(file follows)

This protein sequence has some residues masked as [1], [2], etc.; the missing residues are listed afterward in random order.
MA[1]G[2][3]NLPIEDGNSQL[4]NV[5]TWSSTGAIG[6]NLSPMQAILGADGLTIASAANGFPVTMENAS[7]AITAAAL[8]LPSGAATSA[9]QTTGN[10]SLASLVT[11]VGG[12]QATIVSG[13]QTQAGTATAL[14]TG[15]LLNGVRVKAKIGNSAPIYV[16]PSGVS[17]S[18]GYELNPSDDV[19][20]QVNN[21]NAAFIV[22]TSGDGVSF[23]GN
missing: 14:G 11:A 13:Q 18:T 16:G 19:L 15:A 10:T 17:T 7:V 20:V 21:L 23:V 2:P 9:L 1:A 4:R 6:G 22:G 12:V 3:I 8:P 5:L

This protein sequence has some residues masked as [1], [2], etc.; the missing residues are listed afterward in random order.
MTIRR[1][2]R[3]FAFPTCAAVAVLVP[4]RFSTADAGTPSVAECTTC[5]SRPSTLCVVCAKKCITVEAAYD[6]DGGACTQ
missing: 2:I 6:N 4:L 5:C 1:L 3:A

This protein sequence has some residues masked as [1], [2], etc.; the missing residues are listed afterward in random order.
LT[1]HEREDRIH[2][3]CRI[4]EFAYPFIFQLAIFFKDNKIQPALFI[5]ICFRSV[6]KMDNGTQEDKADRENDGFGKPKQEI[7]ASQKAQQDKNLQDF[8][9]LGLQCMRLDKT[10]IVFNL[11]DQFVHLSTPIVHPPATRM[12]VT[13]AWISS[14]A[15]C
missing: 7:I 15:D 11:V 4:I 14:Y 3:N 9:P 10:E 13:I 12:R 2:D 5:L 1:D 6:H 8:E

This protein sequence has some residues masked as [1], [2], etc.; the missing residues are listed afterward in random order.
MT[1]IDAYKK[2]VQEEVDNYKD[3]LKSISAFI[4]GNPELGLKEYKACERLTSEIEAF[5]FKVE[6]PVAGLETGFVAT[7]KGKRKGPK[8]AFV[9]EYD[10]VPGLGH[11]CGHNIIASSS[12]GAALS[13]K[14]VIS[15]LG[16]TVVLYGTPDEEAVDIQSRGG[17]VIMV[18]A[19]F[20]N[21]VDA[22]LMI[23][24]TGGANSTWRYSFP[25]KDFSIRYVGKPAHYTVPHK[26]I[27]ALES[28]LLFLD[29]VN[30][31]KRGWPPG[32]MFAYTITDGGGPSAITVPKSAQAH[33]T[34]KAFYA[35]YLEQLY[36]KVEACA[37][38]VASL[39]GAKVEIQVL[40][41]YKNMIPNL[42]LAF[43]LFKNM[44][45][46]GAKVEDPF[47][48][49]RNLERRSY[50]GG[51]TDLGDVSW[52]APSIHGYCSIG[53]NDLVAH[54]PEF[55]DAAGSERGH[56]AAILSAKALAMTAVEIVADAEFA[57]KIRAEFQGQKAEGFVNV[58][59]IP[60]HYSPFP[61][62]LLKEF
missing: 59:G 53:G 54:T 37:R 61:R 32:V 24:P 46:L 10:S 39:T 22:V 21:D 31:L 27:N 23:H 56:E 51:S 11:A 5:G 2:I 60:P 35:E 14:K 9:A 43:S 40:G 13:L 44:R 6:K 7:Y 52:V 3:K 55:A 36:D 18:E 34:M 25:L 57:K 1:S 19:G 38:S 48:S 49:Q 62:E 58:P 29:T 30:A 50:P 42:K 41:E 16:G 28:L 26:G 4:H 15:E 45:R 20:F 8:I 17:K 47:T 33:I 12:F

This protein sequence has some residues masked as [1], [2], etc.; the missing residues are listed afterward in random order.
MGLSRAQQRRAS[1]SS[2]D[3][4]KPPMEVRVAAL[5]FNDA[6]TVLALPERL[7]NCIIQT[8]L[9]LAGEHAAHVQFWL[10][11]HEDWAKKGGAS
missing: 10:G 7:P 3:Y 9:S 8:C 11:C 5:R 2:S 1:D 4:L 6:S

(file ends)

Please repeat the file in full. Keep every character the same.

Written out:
This protein sequence has some residues masked as [1], [2], etc.; the missing residues are listed afterward in random order.
MA[1]G[2][3]NLPIEDGNSQL[4]NV[5]TWSSTGAIG[6]NLSPMQAILGADGLTIASAANGFPVTMENAS[7]AITAAAL[8]LPSGAATSA[9]QTTGN[10]SLASLVT[11]VGG[12]QATIVSG[13]QTQAGTATAL[14]TG[15]LLNGVRVKAKIGNSAPIYV[16]PSGVS[17]S[18]GYELNPSDDV[19][20]QVNN[21]NAAFIV[22]TSGDGVSF[23]GN
missing: 14:G 11:A 13:Q 18:T 16:G 19:L 15:A 10:T 17:T 7:V 20:V 21:L 23:V 2:P 9:L 1:A 4:R 6:G 22:G 12:V 3:I 8:P 5:L

This protein sequence has some residues masked as [1], [2], etc.; the missing residues are listed afterward in random order.
MTIRR[1][2]R[3]FAFPTCAAVAVLVP[4]RFSTADAGTPSVAECTTC[5]SRPSTLCVVCAKKCITVEAAYD[6]DGGACTQ
missing: 2:I 6:N 4:L 5:C 1:L 3:A

This protein sequence has some residues masked as [1], [2], etc.; the missing residues are listed afterward in random order.
LT[1]HEREDRIH[2][3]CRI[4]EFAYPFIFQLAIFFKDNKIQPALFI[5]ICFRSV[6]KMDNGTQEDKADRENDGFGKPKQEI[7]ASQKAQQDKNLQDF[8][9]LGLQCMRLDKT[10]IVFNL[11]DQFVHLSTPIVHPPATRM[12]VT[13]AWISS[14]A[15]C
missing: 7:I 15:D 11:V 4:I 14:Y 3:N 9:P 10:E 13:I 12:R 2:D 5:L 1:D 6:H 8:E

This protein sequence has some residues masked as [1], [2], etc.; the missing residues are listed afterward in random order.
MT[1]IDAYKK[2]VQEEVDNYKD[3]LKSISAFI[4]GNPELGLKEYKACERLTSEIEAF[5]FKVE[6]PVAGLETGFVAT[7]KGKRKGPK[8]AFV[9]EYD[10]VPGLGH[11]CGHNIIASSS[12]GAALS[13]K[14]VIS[15]LG[16]TVVLYGTPDEEAVDIQSRGG[17]VIMV[18]A[19]F[20]N[21]VDA[22]LMI[23][24]TGGANSTWRYSFP[25]KDFSIRYVGKPAHYTVPHK[26]I[27]ALES[28]LLFLD[29]VN[30][31]KRGWPPG[32]MFAYTITDGGGPSAITVPKSAQAH[33]T[34]KAFYA[35]YLEQLY[36]KVEACA[37][38]VASL[39]GAKVEIQVL[40][41]YKNMIPNL[42]LAF[43]LFKNM[44][45][46]GAKVEDPF[47][48][49]RNLERRSY[50]GG[51]TDLGDVSW[52]APSIHGYCSIG[53]NDLVAH[54]PEF[55]DAAGSERGH[56]AAILSAKALAMTAVEIVADAEFA[57]KIRAEFQGQKAEGFVNV[58][59]IP[60]HYSPFP[61][62]LLKEF
missing: 59:G 53:G 54:T 37:R 61:R 32:V 24:P 46:L 10:S 39:T 22:V 21:D 31:L 27:N 23:H 56:E 51:S 11:A 5:G 2:I 60:P 35:E 14:K 9:A 43:S 40:G 13:L 44:R 6:K 7:Y 52:V 3:K 55:A 36:D 18:E 34:M 25:L 57:K 1:S 19:G 38:S 48:S 49:Q 62:E 58:P 29:T 30:A 50:P 42:K 41:E 16:G 28:L 26:G 4:H 15:E 45:R 20:F 8:I 17:K 47:T 33:I 12:F

This protein sequence has some residues masked as [1], [2], etc.; the missing residues are listed afterward in random order.
MGLSRAQQRRAS[1]SS[2]D[3][4]KPPMEVRVAAL[5]FNDA[6]TVLALPERL[7]NCIIQT[8]L[9]LAGEHAAHVQFWL[10][11]HEDWAKKGGAS
missing: 10:G 7:P 3:Y 9:S 8:C 11:C 5:R 2:S 1:D 4:L 6:S